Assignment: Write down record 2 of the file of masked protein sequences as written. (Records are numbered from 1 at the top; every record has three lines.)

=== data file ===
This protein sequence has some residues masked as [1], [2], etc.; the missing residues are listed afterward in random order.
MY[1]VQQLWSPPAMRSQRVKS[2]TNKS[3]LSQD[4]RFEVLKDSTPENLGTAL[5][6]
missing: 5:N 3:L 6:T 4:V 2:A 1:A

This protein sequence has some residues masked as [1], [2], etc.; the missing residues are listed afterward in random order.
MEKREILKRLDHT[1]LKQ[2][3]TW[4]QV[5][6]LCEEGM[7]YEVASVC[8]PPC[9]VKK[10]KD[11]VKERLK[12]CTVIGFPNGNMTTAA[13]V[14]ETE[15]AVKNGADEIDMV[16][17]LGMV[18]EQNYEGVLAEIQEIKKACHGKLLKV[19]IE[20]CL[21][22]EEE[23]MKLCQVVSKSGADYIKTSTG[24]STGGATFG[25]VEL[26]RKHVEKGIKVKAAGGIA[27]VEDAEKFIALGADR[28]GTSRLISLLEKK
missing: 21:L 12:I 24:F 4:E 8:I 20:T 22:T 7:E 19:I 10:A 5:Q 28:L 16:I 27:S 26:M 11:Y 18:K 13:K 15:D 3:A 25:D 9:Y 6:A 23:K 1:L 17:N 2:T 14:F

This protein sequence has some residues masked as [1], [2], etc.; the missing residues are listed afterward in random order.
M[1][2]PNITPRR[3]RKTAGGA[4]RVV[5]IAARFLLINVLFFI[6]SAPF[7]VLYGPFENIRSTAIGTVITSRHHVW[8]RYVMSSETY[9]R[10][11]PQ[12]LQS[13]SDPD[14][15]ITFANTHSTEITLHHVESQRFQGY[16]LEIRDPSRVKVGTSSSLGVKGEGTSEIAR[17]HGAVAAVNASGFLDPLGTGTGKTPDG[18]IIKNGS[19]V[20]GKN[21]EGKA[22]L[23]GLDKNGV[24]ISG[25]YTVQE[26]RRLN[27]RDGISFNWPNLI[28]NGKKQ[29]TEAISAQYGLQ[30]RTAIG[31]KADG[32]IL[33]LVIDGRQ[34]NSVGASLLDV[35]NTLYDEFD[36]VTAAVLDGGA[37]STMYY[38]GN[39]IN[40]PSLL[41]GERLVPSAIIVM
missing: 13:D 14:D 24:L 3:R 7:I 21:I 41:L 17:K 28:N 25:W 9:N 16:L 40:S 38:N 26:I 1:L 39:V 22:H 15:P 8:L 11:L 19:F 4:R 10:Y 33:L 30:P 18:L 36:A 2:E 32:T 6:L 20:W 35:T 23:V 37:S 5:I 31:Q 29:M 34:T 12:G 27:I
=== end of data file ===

This protein sequence has some residues masked as [1], [2], etc.; the missing residues are listed afterward in random order.
MEKREILKRLDHT[1]LKQ[2][3]TW[4]QV[5][6]LCEEGM[7]YEVASVC[8]PPC[9]VKK[10]KD[11]VKERLK[12]CTVIGFPNGNMTTAA[13]V[14]ETE[15]AVKNGADEIDMV[16][17]LGMV[18]EQNYEGVLAEIQEIKKACHGKLLKV[19]IE[20]CL[21][22]EEE[23]MKLCQVVSKSGADYIKTSTG[24]STGGATFG[25]VEL[26]RKHVEKGIKVKAAGGIA[27]VEDAEKFIALGADR[28]GTSRLISLLEKK
missing: 21:L 12:I 24:F 4:E 8:I 20:T 22:T 7:E 19:I 10:A 5:Q 28:L 16:I 27:S 26:M 11:Y 18:K 13:K 15:D 3:A 25:D 9:Y 6:A 23:K 1:L 17:N 2:T 14:F